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I am working with Ghostscript for Linux. What are the differences?

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3  
Differences from what? –  Laurynas Biveinis Apr 8 '10 at 9:10
    
Differences with what? GS on Linux is the same as GS on other platforms. Do you want to know (for example) if there are any dialectic differences between GS and the Adobe PS interpreter? You really need to elaborate on your question and make it clearer. –  ConcernedOfTunbridgeWells Apr 8 '10 at 9:12
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One of its legs is both the same. –  bobince Apr 8 '10 at 9:29

1 Answer 1

If you want to know difference from Linux to MS Windows (you didn't specify)... from the top of my head:

  • On Windows you have two executables, gswin32c.exe and gswin32.exe instead of gs only. The first one is to run Ghostscript on the commandline ("DOS box"), the second one will open two GUI windows: one to render the output, another one which is console-like and shows GS stdout/stderr or takes your command input if you run GS in interactive mode.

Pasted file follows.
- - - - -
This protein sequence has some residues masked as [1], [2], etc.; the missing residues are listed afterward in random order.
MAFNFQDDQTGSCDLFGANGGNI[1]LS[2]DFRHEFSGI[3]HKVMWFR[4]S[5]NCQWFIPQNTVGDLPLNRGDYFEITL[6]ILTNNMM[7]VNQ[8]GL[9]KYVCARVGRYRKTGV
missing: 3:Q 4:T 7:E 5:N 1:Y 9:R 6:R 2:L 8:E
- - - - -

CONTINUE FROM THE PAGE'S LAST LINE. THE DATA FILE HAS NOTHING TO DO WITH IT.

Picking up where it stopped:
• On Windows you'll see a few less "devices" if you type "gswin32c.exe -h" compared to "gs -h". Most noteably you'll not have any of the x11* devices (like x11, x11alpha, x11cmyk, x11mono etc). You'll also not have the cups device, nor the OpenPrinting Raster/Vector devices (oprp and opvp).

  • On Windows you'll have two additional devices called mswindll and mswinpr2.

  • It is recommended to use forward slashes for path/directory separation also on Windows (otherwise you'd possibly need to use a double backslash \\ to escape the single one).

  • Printing to a real printer is handled differently on Windows. Use -sOutputFile= to print to your default printer. Use -sOutputFile="%printer%My Nice Ricoh Printer" to print to the named printer.

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